Raquel: SXSW is really on a different level than TCMFF. It’s like TCMFF X 12. It takes place over 10 days instead of 3-1/2. The SXSW venues are spread out all over the city, many of the films are shown 3x, the festival takes over the Austin Convention Center as well as several nearby hotels, Rainey Street bars and restaurants are transformed into SXSW installations, 6th street is closed down and is packed with attendees and revelers, etc. SXSW basically takes over Austin. It’s TCMFF on acid!


Karen @TheDarkPages on Twitter: What were your top three favorite things about SXSW?


  1. All screenings were open to the public and featured Q&As with the filmmakers. And I had so much fun photographing the red carpet premiere of The Beach Bum.
  2. Not going hungry. There were so many food options from dining service at the Alamo theaters to the food trucks and restaurants nearby and the eateries inside the convention center. Lots of healthy options too!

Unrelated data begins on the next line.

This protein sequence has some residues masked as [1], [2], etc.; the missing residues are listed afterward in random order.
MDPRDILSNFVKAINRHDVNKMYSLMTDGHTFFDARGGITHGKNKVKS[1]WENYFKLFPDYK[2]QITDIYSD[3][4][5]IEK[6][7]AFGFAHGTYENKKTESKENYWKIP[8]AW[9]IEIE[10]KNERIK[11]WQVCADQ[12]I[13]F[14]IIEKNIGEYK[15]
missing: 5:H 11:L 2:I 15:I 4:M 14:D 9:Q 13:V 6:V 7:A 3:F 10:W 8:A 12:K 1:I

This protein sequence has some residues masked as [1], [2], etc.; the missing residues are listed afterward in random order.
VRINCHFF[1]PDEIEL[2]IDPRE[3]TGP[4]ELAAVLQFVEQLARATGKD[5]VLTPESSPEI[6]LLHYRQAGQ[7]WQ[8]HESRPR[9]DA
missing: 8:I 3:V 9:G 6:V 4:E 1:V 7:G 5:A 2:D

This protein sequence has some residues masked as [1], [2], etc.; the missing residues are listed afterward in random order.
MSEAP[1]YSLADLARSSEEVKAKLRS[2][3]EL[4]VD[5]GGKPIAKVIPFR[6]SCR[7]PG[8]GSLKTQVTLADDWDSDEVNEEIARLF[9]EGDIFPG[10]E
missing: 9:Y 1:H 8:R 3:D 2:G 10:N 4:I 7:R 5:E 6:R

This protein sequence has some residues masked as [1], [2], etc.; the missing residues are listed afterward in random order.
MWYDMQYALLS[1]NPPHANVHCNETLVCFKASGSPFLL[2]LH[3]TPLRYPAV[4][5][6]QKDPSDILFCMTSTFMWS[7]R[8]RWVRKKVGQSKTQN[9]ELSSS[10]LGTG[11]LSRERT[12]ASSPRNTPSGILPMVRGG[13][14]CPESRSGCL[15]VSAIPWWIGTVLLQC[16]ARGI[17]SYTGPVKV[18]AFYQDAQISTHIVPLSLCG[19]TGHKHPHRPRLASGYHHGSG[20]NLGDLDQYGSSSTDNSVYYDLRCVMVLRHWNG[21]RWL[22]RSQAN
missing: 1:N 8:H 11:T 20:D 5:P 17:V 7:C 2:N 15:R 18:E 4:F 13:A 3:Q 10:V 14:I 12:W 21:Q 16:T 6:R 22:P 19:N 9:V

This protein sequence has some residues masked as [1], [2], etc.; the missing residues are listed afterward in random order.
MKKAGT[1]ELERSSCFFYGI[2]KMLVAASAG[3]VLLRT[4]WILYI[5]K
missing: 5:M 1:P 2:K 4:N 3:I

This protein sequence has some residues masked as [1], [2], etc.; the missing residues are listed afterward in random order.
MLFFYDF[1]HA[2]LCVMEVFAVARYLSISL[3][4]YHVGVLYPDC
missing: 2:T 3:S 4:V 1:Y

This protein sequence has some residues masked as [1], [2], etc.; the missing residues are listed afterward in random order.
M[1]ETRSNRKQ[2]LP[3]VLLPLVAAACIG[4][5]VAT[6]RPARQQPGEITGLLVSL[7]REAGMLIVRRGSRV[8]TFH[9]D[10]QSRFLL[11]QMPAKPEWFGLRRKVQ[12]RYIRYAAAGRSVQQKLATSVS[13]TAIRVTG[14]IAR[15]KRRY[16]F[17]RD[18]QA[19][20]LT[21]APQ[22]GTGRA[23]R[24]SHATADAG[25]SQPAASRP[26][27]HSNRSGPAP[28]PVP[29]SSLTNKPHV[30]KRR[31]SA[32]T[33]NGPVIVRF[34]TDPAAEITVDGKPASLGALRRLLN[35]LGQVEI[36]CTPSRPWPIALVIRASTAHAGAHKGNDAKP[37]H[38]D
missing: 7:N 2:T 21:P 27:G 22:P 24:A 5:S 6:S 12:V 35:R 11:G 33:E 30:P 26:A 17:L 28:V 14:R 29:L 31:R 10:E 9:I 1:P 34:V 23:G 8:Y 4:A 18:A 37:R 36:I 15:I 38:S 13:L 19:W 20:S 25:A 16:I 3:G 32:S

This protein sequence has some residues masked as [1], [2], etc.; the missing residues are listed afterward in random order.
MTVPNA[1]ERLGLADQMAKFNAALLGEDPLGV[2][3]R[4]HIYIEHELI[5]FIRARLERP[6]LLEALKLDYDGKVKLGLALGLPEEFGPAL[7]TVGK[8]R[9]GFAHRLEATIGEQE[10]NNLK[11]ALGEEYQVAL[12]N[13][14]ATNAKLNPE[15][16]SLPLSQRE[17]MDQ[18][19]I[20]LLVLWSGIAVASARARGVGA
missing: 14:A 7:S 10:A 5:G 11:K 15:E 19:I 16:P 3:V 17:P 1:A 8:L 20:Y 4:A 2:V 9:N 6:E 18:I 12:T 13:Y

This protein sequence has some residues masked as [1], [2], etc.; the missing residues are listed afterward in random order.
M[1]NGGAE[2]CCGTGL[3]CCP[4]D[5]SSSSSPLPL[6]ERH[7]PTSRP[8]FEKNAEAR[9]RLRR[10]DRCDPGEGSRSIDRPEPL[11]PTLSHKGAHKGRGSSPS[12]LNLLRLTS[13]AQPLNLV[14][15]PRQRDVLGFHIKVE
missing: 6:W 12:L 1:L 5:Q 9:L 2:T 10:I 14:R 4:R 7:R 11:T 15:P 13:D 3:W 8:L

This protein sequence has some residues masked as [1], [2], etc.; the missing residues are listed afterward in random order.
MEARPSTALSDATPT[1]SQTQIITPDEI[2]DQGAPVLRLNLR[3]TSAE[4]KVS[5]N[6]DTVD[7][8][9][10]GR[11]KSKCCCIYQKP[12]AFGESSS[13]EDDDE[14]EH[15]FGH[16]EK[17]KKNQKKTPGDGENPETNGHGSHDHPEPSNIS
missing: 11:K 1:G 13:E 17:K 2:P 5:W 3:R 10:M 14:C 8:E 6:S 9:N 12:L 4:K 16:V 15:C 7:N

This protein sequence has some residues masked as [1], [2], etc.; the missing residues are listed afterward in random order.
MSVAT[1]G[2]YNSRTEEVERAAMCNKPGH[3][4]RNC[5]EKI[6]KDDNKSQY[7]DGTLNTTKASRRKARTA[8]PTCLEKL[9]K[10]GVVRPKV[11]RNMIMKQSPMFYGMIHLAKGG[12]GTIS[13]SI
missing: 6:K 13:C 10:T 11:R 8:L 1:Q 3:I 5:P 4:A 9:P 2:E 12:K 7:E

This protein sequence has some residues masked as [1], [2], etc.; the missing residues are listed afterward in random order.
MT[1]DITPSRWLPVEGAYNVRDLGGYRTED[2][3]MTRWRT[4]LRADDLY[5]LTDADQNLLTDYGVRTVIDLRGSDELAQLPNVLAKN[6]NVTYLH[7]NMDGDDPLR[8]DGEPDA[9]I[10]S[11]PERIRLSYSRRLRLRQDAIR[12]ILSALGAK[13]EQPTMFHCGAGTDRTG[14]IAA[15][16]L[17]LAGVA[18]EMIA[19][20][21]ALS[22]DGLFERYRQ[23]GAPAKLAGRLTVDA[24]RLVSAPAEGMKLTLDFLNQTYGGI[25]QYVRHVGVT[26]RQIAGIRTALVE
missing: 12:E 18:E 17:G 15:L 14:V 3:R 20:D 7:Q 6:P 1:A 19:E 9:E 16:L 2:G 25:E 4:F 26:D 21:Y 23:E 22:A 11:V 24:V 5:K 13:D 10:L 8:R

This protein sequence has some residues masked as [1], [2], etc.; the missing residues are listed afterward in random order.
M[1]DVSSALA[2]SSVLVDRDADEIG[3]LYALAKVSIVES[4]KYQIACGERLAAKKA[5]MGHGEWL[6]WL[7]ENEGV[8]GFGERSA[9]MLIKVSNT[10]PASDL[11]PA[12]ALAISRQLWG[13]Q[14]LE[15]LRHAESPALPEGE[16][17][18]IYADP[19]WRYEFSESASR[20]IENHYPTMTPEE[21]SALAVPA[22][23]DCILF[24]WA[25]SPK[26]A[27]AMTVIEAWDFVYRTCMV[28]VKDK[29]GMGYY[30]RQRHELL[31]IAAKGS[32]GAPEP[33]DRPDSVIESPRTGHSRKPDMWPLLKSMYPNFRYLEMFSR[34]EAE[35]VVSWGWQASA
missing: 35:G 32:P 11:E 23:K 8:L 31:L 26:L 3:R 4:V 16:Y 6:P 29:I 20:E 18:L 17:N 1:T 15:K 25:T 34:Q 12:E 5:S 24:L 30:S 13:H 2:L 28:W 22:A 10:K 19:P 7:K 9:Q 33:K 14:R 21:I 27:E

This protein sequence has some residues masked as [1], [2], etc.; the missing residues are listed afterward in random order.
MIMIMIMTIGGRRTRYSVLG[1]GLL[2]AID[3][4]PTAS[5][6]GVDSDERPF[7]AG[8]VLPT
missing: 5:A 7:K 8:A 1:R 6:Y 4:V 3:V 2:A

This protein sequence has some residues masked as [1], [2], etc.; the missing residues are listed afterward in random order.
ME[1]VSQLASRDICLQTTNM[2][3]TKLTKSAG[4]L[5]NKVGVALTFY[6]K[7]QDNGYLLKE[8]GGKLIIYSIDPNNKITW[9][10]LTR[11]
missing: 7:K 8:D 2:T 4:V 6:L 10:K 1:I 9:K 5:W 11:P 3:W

3. Walking the first loop and taking the free shuttle to the second loop. It saved me a lot of money that would have otherwise gone to Lyft rides.


Marci @MarciK on Twitter: Any cool interactions with other critics/bloggers/writers? What has been your favorite non-film related experience at SXSW?

Raquel: I was mostly on my own but I did get to hang out with some friends most notably Sterling @filmlatelist, Robert @812filmreviews and Danielle @DanielleSATM. I chatted with people in line or on the shuttle whenever I could. I had a few negative experiences with some fellow attendees who thought it was okay to talk during the film. I also met a couple film critics who didn’t think I was worth their time and one who poked fun at my inexperience. 

I didn’t have many non-film related experiences. I did love partnering with Kingston Technologies. They were a fantastic sponsor to work with! Carlos and I went to the outskirts of Austin for some amazing Colombian food. It was nice to get away for a bit. And I skipped a screening to see D’Arcey Carden and Henry Winkler at a Twitter Improv event. It was cool to see Janet (The Good Place) and the Fonz (Happy Days) in person!